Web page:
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question: Is there a difference in feeling for the words? Like すぎる feels more negative with an emphasis on disagreement with the action taken, while まくる is more about the amount?

Examples I came across:

食べすぎる
食べまくる

ゲームをやりすぎる
ゲームをやりまくる

Both pairs can be translated as ‘eating too much’ and ‘binge-playing games’ respectively (in my understanding).

Steps taken already:
I tried looking it up on jisho.org , but all I got was:

まくる: (2) to do over and over again; to do relentlessly; to do with reckless abandon​


すぎる: to be too much, to be excessive

I also looked it up in my monolingual dictionary app and got this:

まくる:〔動詞のあとについて〕︿しきりに\さかんに﹀する。「書き—」


すぎる:〔動詞・形容詞のあとについて〕
①度をこす。「言い—・長—・しずか—・常識が無さ—・知らな—」
②〔俗〕〔ほめて〕ひじょうに…だ。「かっこよ—・すご—・美人—」
▽〔形容詞「ない」に続くときは語幹に「さ」をつける。「関心が なさ—」〕

These definitions seem different enough to not warrant much confusion. But I’ve seen まくる used as ‘too much’ also.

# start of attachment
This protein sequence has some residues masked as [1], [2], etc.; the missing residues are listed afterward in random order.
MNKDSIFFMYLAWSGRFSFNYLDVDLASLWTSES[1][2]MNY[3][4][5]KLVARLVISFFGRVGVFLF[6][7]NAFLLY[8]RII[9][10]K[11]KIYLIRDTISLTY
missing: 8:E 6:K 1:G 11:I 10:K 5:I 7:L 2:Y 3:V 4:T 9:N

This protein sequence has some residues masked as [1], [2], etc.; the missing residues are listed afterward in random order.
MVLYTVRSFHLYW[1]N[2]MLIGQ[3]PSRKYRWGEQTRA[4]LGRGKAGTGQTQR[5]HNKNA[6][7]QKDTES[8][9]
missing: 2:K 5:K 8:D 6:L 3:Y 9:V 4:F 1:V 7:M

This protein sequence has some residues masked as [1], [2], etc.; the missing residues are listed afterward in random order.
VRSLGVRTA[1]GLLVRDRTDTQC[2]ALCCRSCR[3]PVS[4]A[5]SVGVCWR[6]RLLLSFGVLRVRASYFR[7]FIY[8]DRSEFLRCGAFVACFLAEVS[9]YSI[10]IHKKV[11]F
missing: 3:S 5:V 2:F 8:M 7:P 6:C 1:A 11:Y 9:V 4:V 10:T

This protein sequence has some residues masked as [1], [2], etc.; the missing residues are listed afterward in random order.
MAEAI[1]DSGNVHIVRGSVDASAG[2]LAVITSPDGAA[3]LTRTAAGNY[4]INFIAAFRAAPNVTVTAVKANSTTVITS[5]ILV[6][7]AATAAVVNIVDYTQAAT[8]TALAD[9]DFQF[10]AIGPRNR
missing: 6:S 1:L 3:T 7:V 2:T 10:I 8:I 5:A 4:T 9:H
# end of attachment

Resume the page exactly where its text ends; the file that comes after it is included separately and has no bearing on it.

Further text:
sources:

the jisho entry on まくる
the jisho-entry on すぎる
the monolingual dictionary I used (iOS)

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-すぎる is always negative. It means doing something overly or too much. Note that -すぎる does not necessarily mean the amount itself is large. For example, taking 2 pills a day can be 薬の飲みすぎ.

-まくる by itself is "(very) much", not "too much". It's a neutral expression that can be used both in negative and positive contexts.

  • So the fact that they can be translated the same way a lot of situations is purely coincidental? – Otsukisama May 30 '18 at 7:41
  • @Otsukisama Actually they are so different to me that I'm not sure what you're unsure about. Everything you have cited so far shows they have different meanings and are thus translated differently. Could you give us some concrete example sentences where you believe the two are interchangeable? – naruto May 30 '18 at 11:49

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